With so many gadgets and gizmos available for turkey hunters, it’s easy to head afield weighted down like a lead balloon. I’m assuming you won’t leave the truck without your shotgun or bow. And while I may add or subtract some stuff depending on where or how I’m hunting gobblers, these essentials are always with me.
Sometimes you need a little light to sneak in close to a roost tree in the dark, or to navigate back to the truck after a late evening hunt. They come in all shapes, sizes, and price brackets and, trust me, I have some pricey lights so powerful they can turn off a street light. Often for turkey hunting, though, I use a little el cheapo model I got at Walmart for a dollar. Which light I choose depends on where, when and how I’m hunting.
Spring turkey hunting often means hordes of biting insects. The Thermacell is a quick, quiet, non-toxic way to keep them at bay. I also pack along some single-use insect repellant wipes in case they get super-bad.
8) Toilet Paper, Wet Wipes
No explanation necessary. I do carry both in a heavy, quart-sized Ziploc bag, which is also where I keep my license/tag and wallet and a small roll of electrician’s tape. All are buried in an inside vest pocket where they cannot accidentally fall out and I know if I have my vest I have all my paperwork.
All-day turkey hunts require hydration and fuel. I bring two 16-oz. plastic water bottles for each half-day and a half gallon-sized Ziploc that contains a myriad of tasty snacks.
Gotta have a knife, and there’s no better way to pack one along than with a multi-tool that can help you repair little problems without heading back to the truck.
5) Decoys/Spare Stake
I love decoys. This is especially true for the super, life-like decoys from Avian-X, Dave Smith Decoys, Cherokee Sports, Flambeau, Flextone and Primos. I know, many of you don’t believe in decoys, and many won’t hunt without them. I use them whenever and wherever practical. When I use a full-sized strutter, I always add a real turkey fan. And an extra decoy stake is pretty important for an airhead like me that’s always loosing stuff.
Many companies sell pruning shears and collapsible saws for hunters, and I never leave home without my set. They’re invaluable when you need to build a brush blind, trim a shooting lane, or remove pokey roots, thorn brush, and other annoying butt- and back-stickers when trying to set up. I have an old set from Knight & Hale Game Calls that I’ve used for years and really like.
Related: How to Plant Wild Turkey Food Plots
From glassing for birds in roost trees to scanning ahead for turkeys before moving to glassing distant country out West, a binocular is a hunter’s best friend. I prefer either an 8X or 10X glass.
2) Cell Phone/Charger
My smartphone is more than a safety device. With Google Earth, I can see the lay of the land, and a GPS app like MotionX means I can always find the truck. On an all-day, away-from-the-truck hunt I also pack along a small Firecel which serves as a phone charger (charge cord extra) and also incorporates a handwarmer and flashlight.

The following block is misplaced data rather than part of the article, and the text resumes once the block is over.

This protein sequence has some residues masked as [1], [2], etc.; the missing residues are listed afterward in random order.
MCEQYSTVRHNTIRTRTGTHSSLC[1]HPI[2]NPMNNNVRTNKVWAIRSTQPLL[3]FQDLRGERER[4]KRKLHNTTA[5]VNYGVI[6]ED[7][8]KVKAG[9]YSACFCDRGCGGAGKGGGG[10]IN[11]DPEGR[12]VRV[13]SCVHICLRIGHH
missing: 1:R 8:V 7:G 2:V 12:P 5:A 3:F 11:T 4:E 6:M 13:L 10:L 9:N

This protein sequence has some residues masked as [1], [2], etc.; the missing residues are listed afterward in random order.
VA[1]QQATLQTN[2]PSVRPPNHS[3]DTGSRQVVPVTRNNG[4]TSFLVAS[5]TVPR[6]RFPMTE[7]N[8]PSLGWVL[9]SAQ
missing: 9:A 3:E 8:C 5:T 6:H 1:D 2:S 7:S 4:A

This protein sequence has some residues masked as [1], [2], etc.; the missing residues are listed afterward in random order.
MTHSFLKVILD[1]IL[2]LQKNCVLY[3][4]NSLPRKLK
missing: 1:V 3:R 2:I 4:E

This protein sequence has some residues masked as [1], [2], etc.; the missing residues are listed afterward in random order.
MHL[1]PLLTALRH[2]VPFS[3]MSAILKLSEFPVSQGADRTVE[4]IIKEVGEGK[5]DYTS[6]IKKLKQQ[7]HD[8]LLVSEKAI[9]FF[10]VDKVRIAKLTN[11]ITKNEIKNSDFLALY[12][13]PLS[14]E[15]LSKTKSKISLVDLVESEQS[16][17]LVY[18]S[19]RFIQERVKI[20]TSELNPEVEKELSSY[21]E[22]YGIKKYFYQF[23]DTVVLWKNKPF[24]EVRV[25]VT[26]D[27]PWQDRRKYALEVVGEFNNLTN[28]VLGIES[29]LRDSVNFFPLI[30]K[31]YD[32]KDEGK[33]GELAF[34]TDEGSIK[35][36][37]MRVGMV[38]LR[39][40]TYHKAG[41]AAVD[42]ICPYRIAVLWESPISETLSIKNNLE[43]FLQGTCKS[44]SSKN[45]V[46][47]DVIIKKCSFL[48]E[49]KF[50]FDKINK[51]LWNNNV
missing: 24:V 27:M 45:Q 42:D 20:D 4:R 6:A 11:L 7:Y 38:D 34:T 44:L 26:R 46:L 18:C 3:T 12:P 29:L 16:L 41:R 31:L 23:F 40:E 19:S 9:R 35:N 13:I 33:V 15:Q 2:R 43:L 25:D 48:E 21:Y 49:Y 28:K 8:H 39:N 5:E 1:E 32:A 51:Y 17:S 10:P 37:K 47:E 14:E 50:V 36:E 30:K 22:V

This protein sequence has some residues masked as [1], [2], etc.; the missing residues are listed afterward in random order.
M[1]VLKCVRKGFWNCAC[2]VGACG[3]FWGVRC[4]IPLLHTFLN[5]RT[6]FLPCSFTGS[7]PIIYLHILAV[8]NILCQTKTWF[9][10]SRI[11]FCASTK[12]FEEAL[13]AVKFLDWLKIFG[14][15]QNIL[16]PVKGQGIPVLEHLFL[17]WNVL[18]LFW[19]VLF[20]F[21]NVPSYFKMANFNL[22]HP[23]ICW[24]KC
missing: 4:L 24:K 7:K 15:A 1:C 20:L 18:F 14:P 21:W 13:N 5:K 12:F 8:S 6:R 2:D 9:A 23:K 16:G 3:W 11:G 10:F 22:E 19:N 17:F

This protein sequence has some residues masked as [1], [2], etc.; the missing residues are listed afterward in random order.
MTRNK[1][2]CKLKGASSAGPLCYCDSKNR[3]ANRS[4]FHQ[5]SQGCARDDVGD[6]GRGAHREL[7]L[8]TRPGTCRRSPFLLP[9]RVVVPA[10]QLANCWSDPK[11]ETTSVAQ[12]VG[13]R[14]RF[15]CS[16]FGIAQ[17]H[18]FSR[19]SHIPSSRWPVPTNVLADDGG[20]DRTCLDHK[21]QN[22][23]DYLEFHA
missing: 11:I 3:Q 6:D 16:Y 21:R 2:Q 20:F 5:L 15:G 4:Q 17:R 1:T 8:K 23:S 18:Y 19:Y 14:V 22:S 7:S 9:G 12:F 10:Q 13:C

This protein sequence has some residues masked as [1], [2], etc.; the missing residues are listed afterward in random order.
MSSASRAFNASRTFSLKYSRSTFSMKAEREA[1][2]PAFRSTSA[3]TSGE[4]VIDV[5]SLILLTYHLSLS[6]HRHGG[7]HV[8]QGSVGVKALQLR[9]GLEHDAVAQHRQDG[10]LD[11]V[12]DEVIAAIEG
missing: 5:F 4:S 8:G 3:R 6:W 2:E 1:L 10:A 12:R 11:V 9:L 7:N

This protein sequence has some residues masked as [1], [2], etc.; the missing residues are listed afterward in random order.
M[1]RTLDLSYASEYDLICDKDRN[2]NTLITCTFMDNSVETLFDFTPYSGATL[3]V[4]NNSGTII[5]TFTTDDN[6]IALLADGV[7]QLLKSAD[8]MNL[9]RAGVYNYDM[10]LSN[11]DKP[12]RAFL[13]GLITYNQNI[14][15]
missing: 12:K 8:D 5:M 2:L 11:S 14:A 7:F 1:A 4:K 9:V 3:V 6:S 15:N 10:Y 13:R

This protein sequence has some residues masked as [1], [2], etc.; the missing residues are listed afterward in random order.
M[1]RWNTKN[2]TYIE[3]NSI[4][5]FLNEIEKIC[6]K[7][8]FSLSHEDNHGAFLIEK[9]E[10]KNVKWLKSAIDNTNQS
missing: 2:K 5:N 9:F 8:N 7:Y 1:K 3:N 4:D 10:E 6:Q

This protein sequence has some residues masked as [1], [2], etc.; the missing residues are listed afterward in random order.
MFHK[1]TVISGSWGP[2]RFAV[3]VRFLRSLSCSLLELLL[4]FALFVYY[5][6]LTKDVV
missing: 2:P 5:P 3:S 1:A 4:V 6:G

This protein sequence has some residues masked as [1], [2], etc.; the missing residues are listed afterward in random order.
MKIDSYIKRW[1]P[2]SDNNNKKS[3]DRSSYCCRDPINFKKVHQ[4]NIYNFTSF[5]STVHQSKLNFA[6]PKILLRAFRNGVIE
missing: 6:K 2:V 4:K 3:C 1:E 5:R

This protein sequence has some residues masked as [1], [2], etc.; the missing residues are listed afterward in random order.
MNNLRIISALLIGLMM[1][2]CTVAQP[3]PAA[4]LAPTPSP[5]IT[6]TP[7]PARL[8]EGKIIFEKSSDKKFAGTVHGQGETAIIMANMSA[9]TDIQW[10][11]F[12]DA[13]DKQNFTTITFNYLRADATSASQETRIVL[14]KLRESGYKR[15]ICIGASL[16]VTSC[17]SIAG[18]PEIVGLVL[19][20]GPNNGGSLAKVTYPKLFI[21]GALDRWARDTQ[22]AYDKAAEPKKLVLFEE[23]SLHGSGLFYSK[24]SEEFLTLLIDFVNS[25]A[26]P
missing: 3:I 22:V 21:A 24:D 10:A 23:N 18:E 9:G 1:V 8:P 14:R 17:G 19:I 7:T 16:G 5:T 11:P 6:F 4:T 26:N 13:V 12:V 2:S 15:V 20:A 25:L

I am a minimalist caller, meaning I call as little as I have to to get the job done. That said, I always have in my vest at least two pot calls, one box call, one push-pull call, and an assortment of diaphragms. I also make sure I have extra chalk and sandpaper so I can keep my friction calls working like new.
BONUS TIP: If you have not started practicing with your calls yet, you’re way behind the curve.
A pocket, first aid kit pretty much always comes along. I like to have a laser rangefinder even when hunting with a shotgun and certainly always when bowhunting. A seat of some kind is nice, too; my favorite is an inflatable seat pad with back & sides that I can cinch tight to make it stiff as any chair back. Three spare shotshells seems to be my lucky number.
When my wife hunts with me I bring along a lightweight, collapsible bipod she can use as a rest for her shotgun. The number of decoys I carry is directly proportional to the amount of ground I plan on covering. When hunting Merriam’s and Gould’s birds out West that like to cover a lot of ground, I may exchange the traditional turkey vest for a high-volume daypack. This approach allows room for a full-sized strutter decoy with real fan and at least one hen decoy. If I am planning on hanging out on a field edge or near a water hole for an afternoon with the decoys out, a paperback book helps pass the time.
Oh, and did I mention you never, ever leave the truck without your hunting license/turkey tag? This may seem like a no-brainer, but in the heat of battle who hasn’t forgotten their license and/or tag?
What about you? What do you consider essential gear when turkey hunting? Drop me a note at firstname.lastname@example.org and let me know. And be sure to send pictures of your successful turkey hunts this spring!
For more wild turkey hunting articles and tips, check out Grand View Outdoors’ spring coverage here.
Featured Photo: John Hafner